What is Arteriovenous Malformation?
Arteriovenous Malformation (AVM) relates to an anomaly whereby the arterial flow bypasses the capillary circulation and connects directly to the venous drainage circulation, thus not allowing for appropriate tissue perfusion.
AVM is characterized by low resistance to blood flow due to direct communication between the arteries and veins, which bypasses the micro-circulation with vasomotor capabilities. Thus, blood flow through an AVM anomaly is a high volume flow, hyper-perfusion, which in turn results in relatively high mean blood flow velocities.
How to use TCD for the Arteriovenous Malformation
TCD offers a quick, non-invasive method to assess the physiological significance of AVMs, which cannot be assessed by other non-invasive means.
High cerebral blood flow velocities during vasospasm or stenosis are primarily due to a decrease in the arterial cross-sectional area. Contrary to that, the high velocities due to an Arteriovenous Malformation are a function of a hyperemic flow.
Therefore, the increase in velocity is usually lower than that seen during severe vasospasm. In addition, because of the very low resistance to flow (which bypasses the arteriolar and capillary high resistance bed), the blood flow is significantly less pulsatile, as evident by a generally lower pulsatility index (PI).
In addition, for AVMs involving the MCA, the Lindegaard ratio, defined as the ratio of mean Middle Cerebral Artery (MCA) velocity to the extracranial Internal Carotid Artery (ICA), is lower than that seen during vasospasm. Likewise, for AVMs involving the ACA (Anterior Cerebral artery), the Sloan Ratio (Ratio of ACA to ICA velocity) is expected to be lower, and for AVMs in the posterior circulation, the Soustiel Ratio (Vertebral to Basilar velocity ratio) may be lower.
Using Dolphin for AVM Test
The Dolphin TCD is designed for a detailed evaluation of blood flow velocities in the Circle of Willis and the complete cerebral circulation. All velocity and pulsatility parameters are readily presented to determine abnormal values quickly. Also, the Lindegaard Ratio, as well as the Sloan and Soustiel ratios, are automatically calculated and displayed for immediate and improved diagnosis of AVM.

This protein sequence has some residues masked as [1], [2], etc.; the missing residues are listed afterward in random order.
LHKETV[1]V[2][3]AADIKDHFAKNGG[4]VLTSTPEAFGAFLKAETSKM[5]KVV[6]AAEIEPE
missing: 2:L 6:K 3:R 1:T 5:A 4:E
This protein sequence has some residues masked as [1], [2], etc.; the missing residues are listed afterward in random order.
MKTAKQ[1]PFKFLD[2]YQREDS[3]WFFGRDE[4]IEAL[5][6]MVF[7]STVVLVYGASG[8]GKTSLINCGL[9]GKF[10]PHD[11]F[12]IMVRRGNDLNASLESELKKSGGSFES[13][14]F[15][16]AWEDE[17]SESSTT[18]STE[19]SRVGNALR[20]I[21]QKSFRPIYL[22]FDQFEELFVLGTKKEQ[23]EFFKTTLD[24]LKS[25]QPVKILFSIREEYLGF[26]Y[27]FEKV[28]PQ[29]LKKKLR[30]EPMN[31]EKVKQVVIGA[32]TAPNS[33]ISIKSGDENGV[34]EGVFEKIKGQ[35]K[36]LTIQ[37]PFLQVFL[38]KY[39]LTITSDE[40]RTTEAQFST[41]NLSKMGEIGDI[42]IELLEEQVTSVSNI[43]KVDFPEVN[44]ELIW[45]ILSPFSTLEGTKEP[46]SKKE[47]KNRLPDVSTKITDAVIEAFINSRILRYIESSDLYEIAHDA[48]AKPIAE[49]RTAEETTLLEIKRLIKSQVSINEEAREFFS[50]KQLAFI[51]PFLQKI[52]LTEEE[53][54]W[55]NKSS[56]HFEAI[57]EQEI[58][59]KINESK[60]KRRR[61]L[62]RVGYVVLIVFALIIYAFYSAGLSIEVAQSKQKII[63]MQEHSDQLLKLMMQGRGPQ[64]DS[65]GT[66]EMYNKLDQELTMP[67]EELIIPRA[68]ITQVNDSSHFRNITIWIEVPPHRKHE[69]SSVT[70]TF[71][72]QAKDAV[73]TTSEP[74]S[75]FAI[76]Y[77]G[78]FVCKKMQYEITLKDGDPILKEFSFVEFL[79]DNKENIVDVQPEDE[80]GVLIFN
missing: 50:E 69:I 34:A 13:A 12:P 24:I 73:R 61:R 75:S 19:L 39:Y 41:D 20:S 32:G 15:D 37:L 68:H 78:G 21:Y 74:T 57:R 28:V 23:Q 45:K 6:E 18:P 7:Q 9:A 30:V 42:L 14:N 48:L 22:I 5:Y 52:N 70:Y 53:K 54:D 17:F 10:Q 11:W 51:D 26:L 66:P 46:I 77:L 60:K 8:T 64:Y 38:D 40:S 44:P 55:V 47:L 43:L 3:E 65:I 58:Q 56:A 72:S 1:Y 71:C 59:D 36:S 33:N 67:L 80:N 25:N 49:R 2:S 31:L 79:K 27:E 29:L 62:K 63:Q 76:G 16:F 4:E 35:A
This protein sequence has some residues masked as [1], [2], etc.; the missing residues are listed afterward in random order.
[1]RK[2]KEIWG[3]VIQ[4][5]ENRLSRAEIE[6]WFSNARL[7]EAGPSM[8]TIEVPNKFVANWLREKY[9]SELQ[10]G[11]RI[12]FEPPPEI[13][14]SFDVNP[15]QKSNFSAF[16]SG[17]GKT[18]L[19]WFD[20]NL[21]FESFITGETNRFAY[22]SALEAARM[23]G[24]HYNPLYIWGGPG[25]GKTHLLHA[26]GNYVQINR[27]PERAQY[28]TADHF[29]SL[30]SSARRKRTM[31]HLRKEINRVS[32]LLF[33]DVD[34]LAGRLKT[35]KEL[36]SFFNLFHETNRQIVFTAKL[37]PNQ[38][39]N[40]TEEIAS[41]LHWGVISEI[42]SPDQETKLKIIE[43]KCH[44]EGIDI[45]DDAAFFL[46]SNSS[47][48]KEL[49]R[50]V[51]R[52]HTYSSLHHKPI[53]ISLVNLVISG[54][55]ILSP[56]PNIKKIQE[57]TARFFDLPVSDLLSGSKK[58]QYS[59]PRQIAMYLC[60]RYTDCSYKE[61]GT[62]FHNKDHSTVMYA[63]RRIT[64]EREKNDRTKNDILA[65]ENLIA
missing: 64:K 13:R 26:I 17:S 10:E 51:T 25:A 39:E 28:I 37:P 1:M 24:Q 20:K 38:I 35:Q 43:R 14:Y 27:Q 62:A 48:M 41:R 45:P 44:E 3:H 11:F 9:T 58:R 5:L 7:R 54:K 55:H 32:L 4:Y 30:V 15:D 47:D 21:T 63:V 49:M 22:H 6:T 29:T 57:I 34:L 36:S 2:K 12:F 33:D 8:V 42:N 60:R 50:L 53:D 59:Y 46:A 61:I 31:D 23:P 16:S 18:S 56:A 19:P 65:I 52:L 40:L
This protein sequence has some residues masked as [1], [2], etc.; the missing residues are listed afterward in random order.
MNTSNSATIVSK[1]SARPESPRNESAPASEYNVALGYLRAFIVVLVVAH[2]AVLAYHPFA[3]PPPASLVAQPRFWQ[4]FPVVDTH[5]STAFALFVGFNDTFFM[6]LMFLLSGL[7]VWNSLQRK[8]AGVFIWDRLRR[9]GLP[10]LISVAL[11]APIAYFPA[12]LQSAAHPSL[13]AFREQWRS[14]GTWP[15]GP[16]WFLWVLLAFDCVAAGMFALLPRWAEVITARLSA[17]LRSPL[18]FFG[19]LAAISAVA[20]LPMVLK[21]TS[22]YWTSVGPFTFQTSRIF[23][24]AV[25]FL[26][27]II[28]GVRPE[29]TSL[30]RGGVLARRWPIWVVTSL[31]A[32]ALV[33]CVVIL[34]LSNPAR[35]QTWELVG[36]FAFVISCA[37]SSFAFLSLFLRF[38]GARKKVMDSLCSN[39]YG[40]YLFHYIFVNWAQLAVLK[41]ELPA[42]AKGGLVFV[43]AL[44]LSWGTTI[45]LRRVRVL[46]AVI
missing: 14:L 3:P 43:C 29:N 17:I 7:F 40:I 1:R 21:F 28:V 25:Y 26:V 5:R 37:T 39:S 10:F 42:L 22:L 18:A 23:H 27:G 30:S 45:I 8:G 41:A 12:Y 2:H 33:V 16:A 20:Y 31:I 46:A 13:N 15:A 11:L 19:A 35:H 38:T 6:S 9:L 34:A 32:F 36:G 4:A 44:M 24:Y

The Multi-depth feature of the Dolphin provides quick and simultaneous scanning of the Doppler spectrums along an arterial line and identifying whether the increase in velocity is focal or along the arterial region. An interactive Summary Screen clearly displays the measurements from the posterior and anterior cerebral regions, as well as from the extracranial ICAs.
The spectral Doppler examination for each site is supported by an advanced Phasic M-Mode and/or Power M-Mode, which helps to identify the blood vessel of interest quickly. In addition, 3 different pulsatility parameters are available for diagnosis:
- PI – Pulsatility Index,
- RI – Resistance Index, and
- S/D – Systole/Diastole ratio.
Among the different Doppler controls, the control of the Sample Volume size is particularly important since it defines the region of interest from which the Doppler spectrum is captured for optimal assessment.
AVM is characterized by a relatively high blood flow velocity, which is accompanied by a low pulsatility index, and a relatively normal or low Lindegaard, Sloan, or Soustiel ratios. A PI of less than 0.5 may indicate an AVM.
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